(U of Maryland Med center)
Side Effects of Live Measles Mumps-Rubella (MMR) Vaccines
Common side effects from the MMR vaccination include fever, rash, and joint pain. Children are more likely to experience such side
effects from the second dose (at 10 to 12 years) than from the first (at four to six years).
Fever. About 5% to 15% of people who are vaccinated with any live measles virus vaccine develop a fever
of 103 degrees or greater, usually between five and 15 days after the vaccination. It usually lasts one or two
days but can persist up to five days. In very young children, seizures can occur from high fever eight to 14
days after vaccination, but they are rare and almost never have any long-term effects.
Swollen Glands. The live-mumps vaccine can cause mild swelling in the glands that are situated near the ears.
Joint Pain. Up to 25% of women have joint pain one to three weeks after a vaccination with a live-rubella
virus; it lasts for one day to three weeks. Such pain does not usually interrupt daily activities. Rarely,
it recurs or becomes persistent.
Allergic Reaction. People who have known anaphylactic allergies (very severe reactions) to eggs or
to neomycin are at high risk for a severe allergic response to the MMR vaccine. People with allergies
that do not cause anaphylactic shock to these substances are not at higher risk for a serious allergic
reaction to the vaccine. Mild allergic reactions may occur in some people, including rash and itching.
A rash occurs in about 5% of people who are vaccinated with a live-measles vaccine. A live-mumps
vaccination has caused rash and itching, but these symptoms are usually mild.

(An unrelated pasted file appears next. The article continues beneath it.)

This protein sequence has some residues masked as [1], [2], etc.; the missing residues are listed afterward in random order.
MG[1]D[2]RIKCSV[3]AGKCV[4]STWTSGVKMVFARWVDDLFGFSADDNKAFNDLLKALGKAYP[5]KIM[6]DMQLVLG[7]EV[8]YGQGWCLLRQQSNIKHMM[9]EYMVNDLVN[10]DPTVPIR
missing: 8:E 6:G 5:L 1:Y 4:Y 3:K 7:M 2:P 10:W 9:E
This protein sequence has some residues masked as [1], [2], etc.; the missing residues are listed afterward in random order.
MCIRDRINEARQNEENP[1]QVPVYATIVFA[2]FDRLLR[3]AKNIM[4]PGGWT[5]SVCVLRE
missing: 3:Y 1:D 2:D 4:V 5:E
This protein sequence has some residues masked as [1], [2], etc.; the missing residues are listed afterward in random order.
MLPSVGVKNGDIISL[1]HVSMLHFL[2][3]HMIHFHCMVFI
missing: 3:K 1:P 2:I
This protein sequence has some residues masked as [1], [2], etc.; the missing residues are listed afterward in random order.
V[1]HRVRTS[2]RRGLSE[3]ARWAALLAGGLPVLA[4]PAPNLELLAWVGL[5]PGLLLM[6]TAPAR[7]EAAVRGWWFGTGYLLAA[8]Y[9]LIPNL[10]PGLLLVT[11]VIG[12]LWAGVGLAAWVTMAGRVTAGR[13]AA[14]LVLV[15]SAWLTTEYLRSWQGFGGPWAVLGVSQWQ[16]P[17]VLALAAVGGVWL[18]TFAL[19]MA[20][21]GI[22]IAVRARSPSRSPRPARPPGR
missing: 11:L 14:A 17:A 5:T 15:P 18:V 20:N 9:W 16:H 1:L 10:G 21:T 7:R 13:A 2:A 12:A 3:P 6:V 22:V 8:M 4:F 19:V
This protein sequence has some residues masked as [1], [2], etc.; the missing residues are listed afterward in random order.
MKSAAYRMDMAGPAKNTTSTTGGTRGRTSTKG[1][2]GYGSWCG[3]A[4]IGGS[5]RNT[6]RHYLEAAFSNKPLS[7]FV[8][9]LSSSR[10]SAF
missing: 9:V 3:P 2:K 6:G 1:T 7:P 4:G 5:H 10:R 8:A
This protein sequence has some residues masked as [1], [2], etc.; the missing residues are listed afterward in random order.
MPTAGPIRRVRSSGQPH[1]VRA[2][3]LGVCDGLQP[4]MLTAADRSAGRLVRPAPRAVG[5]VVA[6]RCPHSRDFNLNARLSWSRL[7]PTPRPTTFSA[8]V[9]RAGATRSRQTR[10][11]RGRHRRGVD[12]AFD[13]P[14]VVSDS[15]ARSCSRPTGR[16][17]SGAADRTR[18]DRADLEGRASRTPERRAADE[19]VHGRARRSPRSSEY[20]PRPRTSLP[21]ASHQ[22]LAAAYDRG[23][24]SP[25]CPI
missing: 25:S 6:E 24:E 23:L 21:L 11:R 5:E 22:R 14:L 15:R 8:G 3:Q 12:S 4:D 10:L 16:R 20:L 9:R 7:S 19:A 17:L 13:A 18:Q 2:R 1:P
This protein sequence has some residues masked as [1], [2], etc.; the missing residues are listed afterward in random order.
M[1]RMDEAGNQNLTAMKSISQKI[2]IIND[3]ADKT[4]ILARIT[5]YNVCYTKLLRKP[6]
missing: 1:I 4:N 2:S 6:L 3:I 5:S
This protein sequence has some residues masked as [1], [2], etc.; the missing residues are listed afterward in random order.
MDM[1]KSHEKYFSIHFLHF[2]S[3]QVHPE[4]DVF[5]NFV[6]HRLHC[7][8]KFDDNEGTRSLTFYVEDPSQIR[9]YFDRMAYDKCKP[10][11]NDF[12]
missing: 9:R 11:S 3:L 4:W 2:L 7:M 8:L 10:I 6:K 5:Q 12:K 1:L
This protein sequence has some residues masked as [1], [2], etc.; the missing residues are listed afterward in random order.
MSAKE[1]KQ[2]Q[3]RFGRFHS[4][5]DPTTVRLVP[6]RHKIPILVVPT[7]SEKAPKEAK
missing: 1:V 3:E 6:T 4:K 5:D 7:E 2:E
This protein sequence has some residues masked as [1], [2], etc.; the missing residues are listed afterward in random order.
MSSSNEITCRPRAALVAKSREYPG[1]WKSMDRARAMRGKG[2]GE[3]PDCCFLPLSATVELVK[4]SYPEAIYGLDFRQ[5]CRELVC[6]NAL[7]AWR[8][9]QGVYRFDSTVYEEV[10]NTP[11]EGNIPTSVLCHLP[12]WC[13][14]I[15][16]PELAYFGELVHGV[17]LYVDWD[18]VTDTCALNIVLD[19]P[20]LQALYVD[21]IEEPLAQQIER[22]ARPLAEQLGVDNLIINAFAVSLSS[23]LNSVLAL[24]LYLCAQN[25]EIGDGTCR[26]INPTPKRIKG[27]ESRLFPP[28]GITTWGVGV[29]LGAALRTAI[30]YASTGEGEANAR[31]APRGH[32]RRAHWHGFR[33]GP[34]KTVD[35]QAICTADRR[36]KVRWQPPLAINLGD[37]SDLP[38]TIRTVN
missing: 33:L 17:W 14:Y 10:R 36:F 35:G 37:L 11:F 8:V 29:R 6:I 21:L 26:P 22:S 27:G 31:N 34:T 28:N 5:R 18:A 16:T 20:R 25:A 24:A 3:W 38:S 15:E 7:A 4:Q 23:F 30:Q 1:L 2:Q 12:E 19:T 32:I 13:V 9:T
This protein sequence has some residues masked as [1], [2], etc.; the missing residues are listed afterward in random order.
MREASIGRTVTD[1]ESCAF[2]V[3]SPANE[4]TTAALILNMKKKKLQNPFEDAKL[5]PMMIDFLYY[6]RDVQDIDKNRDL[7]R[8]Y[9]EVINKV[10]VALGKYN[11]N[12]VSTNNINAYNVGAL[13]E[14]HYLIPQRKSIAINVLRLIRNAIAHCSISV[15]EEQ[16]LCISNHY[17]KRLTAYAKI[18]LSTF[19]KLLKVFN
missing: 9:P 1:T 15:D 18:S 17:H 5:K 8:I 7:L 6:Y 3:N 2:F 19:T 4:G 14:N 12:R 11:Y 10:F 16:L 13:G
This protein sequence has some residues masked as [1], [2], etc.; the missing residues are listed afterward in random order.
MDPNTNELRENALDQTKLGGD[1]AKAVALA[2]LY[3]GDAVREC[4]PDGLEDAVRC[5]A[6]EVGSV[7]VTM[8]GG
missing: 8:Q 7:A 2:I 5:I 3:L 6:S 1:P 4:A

Interaction with Tuberculosis Test. The live-measles vaccine may interfere with a tuberculosis test, so the
two should be administered at least four to six weeks apart. No evidence exists that the vaccine has an adverse effect on tuberculosis itself.
Mild Infection. One study suggests that a mild form of measles that has no symptoms may develop in previously
immunized people who are exposed to the virus, although this mild infection may not be significant.
Severe Side Effects. Much controversy has arisen over severe side effects of the MMR. This is of great concern
since the evidence of any serious problems is very weak and studies refuting them tend to be stronger. It should be
noted that in 2000, measles caused about a million deaths in children in countries where the vaccine is not used.
[Note: we at VacLib would consider this above paragraph to be nonsense. MMR has been proven to have links to
Autism. Children die of malnutrition, not measles.]
Researchers have confirmed that MMR can cause a rare bleeding disorder called idiopathic thrombocytopenic purpura (ITP).
This can cause a purple bruise-like discolorations that can spread across the body, nosebleeds, or tiny red spots. It is nearly
always mild and temporary. The risk for this is about one in 22,300 doses. (The risk is much higher with the actual infections,
There have been a few reports of encephalitis (inflammation in the brain) associated with the live-measles vaccine,
although the incidence of these events is no higher in immunized children than in nonimmunized children.
(Encephalitis is extremely rare in either case).